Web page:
Cartoonist’s ‘Willie and Joe’ to ride again

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Bill Mauldin, who gained fame as a Stars and Stripes cartoonist during World War II, turns out copy in Saigon in February, 1965. Mike Mealey/Stars and Stripes
Bill Mauldin, who gained fame as a Stars and Stripes cartoonist during World War II, turns out copy in Saigon in February, 1965. Mike Mealey/Stars and Stripes

Cartoonist’s ‘Willie and Joe’ to ride again

by: Ted Adamson | .
Stripes Korea | .
published: May 31, 2012

Stars and Stripes is opening its World War II archives and will reprint the cartoons drawn by Bill Mauldin during his time with the paper.

Starting June 7, one of Mauldin’s wartime cartoons will be featured in each issue of Stripes Korea. You might be surprised and amused by how little life in the military has really changed since the cartoons were drawn.

Through his iconic characters Willie and Joe, Mauldin was the voice of every enlisted soldier who has dug a nice safe foxhole only to be told to climb out and advance yet again.

William Henry “Bill” Mauldin was born in New Mexico Oct. 29, 1921 and died Jan. 22, 2003. He joined the military in 1940 and took part in the July 1943 invasion of Sicily throughout the Italian Campaign.

Mauldin had been entertaining his own unit with his cartoons from the time he joined the military. But then his work caught the attention of others and his drawings soon became a daily feature in Stars and Stripes. The editor also arranged for the cartoons to be picked up by United Feature Syndicate and the cartoons began running in papers across the U.S.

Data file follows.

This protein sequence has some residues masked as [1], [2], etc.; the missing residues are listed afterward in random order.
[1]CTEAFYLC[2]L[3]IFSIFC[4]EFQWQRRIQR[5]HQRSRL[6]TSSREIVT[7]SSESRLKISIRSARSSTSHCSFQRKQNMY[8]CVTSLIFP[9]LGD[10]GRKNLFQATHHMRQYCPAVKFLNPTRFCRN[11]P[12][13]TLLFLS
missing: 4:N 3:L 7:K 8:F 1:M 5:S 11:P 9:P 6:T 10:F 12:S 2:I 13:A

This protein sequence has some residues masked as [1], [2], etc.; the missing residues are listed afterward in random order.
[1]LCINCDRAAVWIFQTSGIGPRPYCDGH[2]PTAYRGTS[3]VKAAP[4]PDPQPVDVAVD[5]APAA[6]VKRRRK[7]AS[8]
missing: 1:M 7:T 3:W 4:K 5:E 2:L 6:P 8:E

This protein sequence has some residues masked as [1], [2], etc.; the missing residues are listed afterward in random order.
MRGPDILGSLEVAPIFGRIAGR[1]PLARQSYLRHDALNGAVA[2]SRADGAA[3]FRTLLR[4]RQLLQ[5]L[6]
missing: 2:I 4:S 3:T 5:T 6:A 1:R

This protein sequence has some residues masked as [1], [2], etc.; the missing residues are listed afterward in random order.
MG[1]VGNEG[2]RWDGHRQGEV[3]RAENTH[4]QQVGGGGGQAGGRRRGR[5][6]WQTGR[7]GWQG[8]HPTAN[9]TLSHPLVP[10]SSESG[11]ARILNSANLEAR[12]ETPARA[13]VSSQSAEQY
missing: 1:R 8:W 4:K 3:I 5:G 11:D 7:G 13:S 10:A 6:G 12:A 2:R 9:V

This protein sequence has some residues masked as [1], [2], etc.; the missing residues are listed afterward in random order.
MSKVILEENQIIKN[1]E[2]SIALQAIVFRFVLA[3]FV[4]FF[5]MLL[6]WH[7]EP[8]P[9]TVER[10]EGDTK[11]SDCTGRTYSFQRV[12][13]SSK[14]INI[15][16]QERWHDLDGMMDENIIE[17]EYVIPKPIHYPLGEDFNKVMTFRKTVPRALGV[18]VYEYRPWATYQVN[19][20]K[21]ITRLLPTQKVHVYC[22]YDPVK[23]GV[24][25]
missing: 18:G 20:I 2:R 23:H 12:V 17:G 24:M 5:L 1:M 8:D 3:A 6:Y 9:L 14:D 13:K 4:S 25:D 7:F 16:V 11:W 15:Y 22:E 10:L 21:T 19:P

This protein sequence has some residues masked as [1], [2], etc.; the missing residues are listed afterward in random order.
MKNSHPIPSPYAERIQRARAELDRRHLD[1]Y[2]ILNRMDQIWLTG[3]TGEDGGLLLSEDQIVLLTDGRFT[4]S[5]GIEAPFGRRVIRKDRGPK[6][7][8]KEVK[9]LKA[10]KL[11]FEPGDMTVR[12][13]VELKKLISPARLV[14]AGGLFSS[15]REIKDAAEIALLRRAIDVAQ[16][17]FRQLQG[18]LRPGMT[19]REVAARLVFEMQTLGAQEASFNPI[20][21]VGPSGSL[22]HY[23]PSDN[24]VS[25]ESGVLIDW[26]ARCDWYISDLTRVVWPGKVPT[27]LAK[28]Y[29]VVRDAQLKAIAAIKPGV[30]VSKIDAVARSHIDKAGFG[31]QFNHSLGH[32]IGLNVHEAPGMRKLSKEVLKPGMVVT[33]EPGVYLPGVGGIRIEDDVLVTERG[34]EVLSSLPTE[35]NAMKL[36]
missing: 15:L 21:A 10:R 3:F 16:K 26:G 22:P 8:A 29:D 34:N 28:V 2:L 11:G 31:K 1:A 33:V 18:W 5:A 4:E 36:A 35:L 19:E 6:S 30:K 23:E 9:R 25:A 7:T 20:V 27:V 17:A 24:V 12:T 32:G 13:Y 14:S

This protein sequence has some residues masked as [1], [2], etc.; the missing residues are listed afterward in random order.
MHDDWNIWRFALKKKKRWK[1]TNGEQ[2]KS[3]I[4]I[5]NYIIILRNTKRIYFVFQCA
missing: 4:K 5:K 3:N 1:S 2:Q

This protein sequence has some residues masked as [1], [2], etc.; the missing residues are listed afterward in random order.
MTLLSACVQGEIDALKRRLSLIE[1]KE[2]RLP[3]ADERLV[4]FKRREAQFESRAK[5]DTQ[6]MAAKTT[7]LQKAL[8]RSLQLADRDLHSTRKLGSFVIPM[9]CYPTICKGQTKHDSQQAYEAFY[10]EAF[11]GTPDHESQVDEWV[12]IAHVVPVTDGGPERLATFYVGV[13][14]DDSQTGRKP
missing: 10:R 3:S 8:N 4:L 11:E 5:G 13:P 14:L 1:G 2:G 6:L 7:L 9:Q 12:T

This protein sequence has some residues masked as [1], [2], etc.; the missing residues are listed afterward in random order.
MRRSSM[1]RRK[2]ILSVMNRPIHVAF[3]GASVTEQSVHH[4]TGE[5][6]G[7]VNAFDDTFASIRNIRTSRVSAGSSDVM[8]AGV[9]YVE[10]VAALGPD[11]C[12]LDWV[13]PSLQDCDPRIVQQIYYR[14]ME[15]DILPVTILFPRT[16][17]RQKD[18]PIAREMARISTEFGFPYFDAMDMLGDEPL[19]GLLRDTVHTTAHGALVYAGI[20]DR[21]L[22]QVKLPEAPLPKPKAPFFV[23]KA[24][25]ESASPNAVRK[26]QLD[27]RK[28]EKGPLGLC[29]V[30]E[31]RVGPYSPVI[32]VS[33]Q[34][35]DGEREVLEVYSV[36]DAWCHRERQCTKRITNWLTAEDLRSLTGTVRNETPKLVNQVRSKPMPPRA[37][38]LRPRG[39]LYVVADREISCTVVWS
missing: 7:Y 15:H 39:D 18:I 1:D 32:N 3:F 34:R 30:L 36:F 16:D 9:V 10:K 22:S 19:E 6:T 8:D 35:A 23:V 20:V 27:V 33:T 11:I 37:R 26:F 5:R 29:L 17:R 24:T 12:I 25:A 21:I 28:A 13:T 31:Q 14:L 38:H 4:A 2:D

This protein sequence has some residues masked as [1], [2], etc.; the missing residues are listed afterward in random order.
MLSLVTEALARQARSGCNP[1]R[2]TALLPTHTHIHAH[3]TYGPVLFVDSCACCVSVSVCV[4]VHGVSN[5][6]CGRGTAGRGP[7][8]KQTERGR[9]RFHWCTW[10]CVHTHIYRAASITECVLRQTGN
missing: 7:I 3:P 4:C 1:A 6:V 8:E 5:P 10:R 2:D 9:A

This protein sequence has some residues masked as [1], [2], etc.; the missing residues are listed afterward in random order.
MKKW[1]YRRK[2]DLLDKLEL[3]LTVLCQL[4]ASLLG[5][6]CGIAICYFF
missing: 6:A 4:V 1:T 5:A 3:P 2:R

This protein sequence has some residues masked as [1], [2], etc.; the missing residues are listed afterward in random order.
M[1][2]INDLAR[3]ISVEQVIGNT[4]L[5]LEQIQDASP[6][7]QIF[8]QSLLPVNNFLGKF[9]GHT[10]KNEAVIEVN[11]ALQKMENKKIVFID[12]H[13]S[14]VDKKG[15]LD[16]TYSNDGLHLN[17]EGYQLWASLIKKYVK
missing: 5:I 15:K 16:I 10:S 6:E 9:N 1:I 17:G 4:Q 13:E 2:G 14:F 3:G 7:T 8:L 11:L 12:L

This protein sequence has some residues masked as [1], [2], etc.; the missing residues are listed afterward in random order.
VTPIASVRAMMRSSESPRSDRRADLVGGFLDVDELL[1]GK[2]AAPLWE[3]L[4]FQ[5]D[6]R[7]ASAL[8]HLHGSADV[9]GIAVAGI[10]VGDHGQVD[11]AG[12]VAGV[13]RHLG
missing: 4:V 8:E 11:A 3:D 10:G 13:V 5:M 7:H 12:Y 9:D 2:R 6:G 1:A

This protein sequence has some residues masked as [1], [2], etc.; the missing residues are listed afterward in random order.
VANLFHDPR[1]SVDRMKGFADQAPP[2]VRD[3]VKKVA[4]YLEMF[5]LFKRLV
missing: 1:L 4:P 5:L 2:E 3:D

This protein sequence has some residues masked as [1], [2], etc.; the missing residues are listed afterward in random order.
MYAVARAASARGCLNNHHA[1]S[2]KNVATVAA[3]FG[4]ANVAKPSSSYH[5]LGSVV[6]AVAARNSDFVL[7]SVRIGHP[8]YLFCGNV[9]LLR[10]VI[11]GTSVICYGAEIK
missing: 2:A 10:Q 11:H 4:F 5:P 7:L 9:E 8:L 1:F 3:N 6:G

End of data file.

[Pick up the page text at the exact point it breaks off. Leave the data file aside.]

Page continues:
Mauldin was awarded the Pulitzer Prize (the first of two) for his cartoons of the war. So by the time he was 23 years old he had a Pulitzer, a Purple Heart medal (for a shrapnel wound he received in Italy) and a No. 1 bestselling book. But the awards paled in comparison to the feelings the enlisted men in the military had for Mauldin and his dog-faced duo Willie and Joe.

After all, this was a man who Gen. George Patton summoned, dressed down and threatened with jail time for lampooning his mandate that soldiers be clean shaven at all times – even in combat. Considering his cartoons to be a vent for soldiers’ frustrations, five-star Gen. Dwight Eisenhower, supreme commander of the Allied Forces in Europe, came to Mauldin’s rescue, countering that he could draw whatever he liked.

Another World War II veteran, Charles Schultz of “Peanuts” fame, showed his respect for Mauldin each year on Veterans’ day from 1969 through 1998. Each year on this day, Snoopy would don his uniform and head over to Bill Mauldin’s house to “quaff a few root beers and tell war stories.”

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